Determining the rarity, and therefore the value of a diamond has been done by professional jewellers in the same manner for many years now; and it is because of this systematic approach that they can be easily compared to distinguish high-quality diamonds from others. The method used is commonly referred to as the four-Cs, and is done by observing the stone’s clarity, colour, cut and carat. But what are these differing factors, and how can they be used to gauge the value of a diamond? Find out more below!
Natural imperfections are a part of many diamonds, these blemishes often come in the form of internal features and surface irregularities called blemishes and inclusions respectively. It is the absence of these irregularities that give a diamond its clarity; and the more clarity a diamond has, the higher its value will be.
Colour also plays a vital role in the value of a diamond, and even the slightest tints can make the difference. Generally speaking, the more colourless the diamond is, the more value it will have per carat. They come in a range of colours, with light-yellow and brown being the most common. But it’s those that have little-to-no colour at all that are the most coveted. To grade the colour level of stones accurately, jewellers generally compare them to masterstones, which are diamonds which have been colour graded under controlled conditions.
The cut of a diamond has a direct effect on how it interacts with lights, making it more or less refractive. Because of this, a diamond with better proportions and a good polish make it interact more favourably with light, and can thus be taken as a mark of good craftsmanship. And so the better the cut, the more it works with light, the more valuable the diamond.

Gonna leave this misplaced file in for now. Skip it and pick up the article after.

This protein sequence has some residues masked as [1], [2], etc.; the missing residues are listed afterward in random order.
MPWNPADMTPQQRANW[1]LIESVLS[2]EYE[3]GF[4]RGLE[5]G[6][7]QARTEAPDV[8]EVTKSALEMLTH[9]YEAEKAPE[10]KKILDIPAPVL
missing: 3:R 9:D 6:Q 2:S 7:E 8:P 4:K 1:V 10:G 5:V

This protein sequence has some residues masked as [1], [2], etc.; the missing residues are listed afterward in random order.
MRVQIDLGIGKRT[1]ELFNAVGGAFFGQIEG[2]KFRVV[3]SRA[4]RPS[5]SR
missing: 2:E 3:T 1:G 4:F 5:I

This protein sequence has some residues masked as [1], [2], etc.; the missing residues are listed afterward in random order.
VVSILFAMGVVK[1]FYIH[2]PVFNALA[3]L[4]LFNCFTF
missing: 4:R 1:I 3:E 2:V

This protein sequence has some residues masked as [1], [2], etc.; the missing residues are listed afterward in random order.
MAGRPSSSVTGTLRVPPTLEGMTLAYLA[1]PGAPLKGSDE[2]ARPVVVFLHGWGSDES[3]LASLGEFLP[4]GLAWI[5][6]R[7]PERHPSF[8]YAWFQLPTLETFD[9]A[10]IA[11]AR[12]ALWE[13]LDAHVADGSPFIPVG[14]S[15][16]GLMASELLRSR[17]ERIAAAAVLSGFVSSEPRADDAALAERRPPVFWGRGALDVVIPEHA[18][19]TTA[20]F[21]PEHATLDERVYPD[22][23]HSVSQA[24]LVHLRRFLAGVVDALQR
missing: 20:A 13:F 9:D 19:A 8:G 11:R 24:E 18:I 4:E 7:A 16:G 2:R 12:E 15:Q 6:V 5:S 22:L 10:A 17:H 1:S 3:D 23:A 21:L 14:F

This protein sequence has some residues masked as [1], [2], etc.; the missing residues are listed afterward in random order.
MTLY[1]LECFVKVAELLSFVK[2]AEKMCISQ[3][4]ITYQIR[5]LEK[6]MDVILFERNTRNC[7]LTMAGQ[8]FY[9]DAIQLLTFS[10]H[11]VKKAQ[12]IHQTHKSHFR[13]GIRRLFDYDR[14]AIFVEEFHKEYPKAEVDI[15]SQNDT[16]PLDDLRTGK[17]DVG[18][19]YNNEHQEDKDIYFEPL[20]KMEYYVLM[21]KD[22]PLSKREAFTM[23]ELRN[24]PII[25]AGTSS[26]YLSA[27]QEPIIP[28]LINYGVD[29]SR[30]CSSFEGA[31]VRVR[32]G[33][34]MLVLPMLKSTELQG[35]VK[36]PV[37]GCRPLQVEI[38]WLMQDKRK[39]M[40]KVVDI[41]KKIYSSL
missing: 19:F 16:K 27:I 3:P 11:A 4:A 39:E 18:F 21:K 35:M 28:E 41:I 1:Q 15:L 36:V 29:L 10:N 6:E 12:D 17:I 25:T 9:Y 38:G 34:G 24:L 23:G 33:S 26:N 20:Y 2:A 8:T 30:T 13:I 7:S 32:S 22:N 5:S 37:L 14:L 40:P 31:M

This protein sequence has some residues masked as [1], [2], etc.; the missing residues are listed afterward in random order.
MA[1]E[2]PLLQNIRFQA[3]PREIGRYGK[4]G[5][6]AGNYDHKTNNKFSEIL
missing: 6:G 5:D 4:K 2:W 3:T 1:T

As with many things in life, the cost of a diamond is largely determined by its weight. The industry standard for weighing a diamond is the metric carat, which translates to 0.2 of a gram. Carats are further divided into points, 100 of which make up a carat. When diamonds are weighed they are done so to a thousandth of a carat, and are rounded up to the nearest hundredth (point).
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With these four pointers in mind, you should have an easier time separating the more valuable diamonds from those of less value. To find out more about having custom made, or custom designed jewellery crafted specifically for you, contact a representative